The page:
Where does it all go?

Some people are brand loyalists, and while I don't think I fit into that category, almost every bag we have for both travel and daily use is from Timbuk2 - but there are some exceptions.  We've continuously found they make bags with logical features, durable materials, and at a fair price.  As far as quality bags go, they are far from the most expensive, but they're not cheap either.  

We have a total of three Co-Pilot's from Timbuk2, two medium-sized models (which are the maximum allowable carry-on size for most airlines) and one extra-large Co-Pilot.  Ordinarily, for a four night cruise we'd take the two medium Co-Pilots, one for each of us.  This trip we're doing something a bit different however.  I need to bring my tripod and a few other large items which I don't want to carry on, so instead of carrying yet another bag, I realized that clothing for both of us, my tripod, shoes, and other odds and ends should all fit in our one extra-large Co-Pilot.

Allow me to gush about the co-pilots for a moment.  First off, they're very light weight - the medium sized bags are under 7 lbs.  They're seemingly indestructible, no matter how long it takes you to realize you've had it rubbing against the baggage carousel belt while waiting 15 minutes for your other bags.  They use skateboard wheels and bearings for the smoothest roll you can imagine, and this also means you don't have to hunt for anything special if you one day need to replace them - any sporting goods store has them in stock.  Some of the features make so much sense I don't know why all bags don't have them, such as neoprene on both sides of the inside zippers.  Ever over pack the inside of a bag and think it's going to rip open as you force the zipper closed?  The neoprene is very forgiving.  Lastly, these bags have handles on all four sides, a feature I didn't realize I needed until I had it and could grab my bag out of an overhead bin, from inside a trunk, from up on a shelf, etc - all without looking where to grab.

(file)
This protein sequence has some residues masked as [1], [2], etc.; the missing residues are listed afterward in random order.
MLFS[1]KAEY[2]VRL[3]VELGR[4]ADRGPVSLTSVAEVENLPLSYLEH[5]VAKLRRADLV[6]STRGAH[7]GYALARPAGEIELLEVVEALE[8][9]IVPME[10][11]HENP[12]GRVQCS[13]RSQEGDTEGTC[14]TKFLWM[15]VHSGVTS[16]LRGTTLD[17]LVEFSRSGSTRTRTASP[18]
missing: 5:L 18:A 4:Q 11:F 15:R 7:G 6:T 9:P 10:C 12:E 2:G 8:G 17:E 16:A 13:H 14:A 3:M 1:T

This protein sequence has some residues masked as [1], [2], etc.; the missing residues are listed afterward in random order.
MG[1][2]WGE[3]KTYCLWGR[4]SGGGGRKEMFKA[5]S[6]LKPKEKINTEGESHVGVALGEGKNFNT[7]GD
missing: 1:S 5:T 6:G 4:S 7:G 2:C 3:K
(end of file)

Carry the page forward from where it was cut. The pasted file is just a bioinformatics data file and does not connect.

Update: Recently "smart bags" have become a thing, and while neat, there are some very compelling reasons to stick with a conventional bag - especially if you're flying.  We explain why and offer up some alternative recommendations.

This classy shirt is available in the CruiseHabit Store

Alright, I'm done gushing - at some point I have to put stuff inside the Co-Pilots, and that's where packing cubes come in.  Packing cubes, if you're not familiar, are small, lightweight, partially mesh bags that you put clothing in and then load inside your luggage.  For some the appeal is organization, for others it's the ease of packing and unpacking, or the advantage of packing things tight while limiting creases.  While I'll admit I first tested the packing cube waters on a whim a few cruises ago, I've come to enjoy all three of those qualities.  I use a set from Amazon Basics (Amazon's product line).  They're reasonably priced and I don't think I could break them if I tried.  I use one large and one small, as does Larissa.  In these I was able to stuff all of those shirts, shorts, etc for this cruise.  I generally prefer to roll my shirts, and find that they don't wrinkle much at all this way so long as I hang them up once I am on the ship.